As international fees rise, Wise scraps domestic transfer charges

By Oliver Smith on Monday 14 November 2022

Digital Banking

“We’re happy to be in a position to pass on the economic benefits from the balances customers are holding with us…”

As international fees rise, Wise scraps domestic transfer charges
Image source: Kristo Kärmann/Wise.

International payments giant Wise is scrapping the fees it charges for domestic transfers made in the same currency.

The change is starting with the removal of fees for same-currency transfers of Sterling, Euro, Hungarian Forint and Singapore Dollar holdings.

Wise says it’s able to make this change due to the nature of rising interest rates, which means its customers’ deposits are now generating interest income for Wise that it can use to remove these fees.

“Our mission is to bring down the price of moving and managing money around the world over time and we’ve built a long-term, sustainable growth model where we share our successes with our customers to achieve this goal,” said Lars Trunin, UK head of product at Wise.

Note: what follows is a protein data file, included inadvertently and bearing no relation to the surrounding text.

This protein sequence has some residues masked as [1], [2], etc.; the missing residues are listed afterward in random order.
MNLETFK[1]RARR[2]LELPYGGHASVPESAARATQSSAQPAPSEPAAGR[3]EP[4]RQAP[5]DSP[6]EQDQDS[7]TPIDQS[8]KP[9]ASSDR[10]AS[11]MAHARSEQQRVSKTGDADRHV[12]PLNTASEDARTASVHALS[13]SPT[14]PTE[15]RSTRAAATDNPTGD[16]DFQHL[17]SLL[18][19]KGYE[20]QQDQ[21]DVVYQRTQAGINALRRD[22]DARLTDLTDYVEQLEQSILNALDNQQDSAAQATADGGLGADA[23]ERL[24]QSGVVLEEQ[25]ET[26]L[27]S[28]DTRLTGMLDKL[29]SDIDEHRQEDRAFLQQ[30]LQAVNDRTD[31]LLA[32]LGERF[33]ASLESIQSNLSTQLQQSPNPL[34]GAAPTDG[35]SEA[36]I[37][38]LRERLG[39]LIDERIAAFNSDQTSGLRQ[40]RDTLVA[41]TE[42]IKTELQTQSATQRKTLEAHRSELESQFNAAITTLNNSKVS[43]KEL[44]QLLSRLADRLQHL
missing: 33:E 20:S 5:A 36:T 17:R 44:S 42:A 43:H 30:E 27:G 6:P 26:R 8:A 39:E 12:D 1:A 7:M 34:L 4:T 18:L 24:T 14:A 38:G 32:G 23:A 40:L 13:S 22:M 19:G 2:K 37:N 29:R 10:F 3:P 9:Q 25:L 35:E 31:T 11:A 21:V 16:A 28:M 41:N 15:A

“As a result of this financial discipline over the years, we’re happy to be in a position to pass on the economic benefits from the balances customers are holding with us through these new prices, while we also continue to invest in our product and infrastructure.”

While this is obviously good news for customers, it comes just three weeks after Wise reported that it had to increase the average cost of its international transfers in Q2, the first rise since 2020.

During the second quarter Wise said the average charge for customers to make a transfer had risen by three basis points on the previous quarter, to 0.64 per cent, due to the level of foreign exchange volatility.

“We've seen extreme macroeconomic conditions persist throughout the second quarter, and whilst unfortunately this meant we had to raise prices slightly for some customers, we've been working hard to limit these increases and are working to bring them back down again,” said CEO and co-founder Kristo Kärmann.

Despite the increase, Wise says it remains dramatically cheaper than incumbent banks and payment providers, which typically charge between 3-5 per cent on international transfers.

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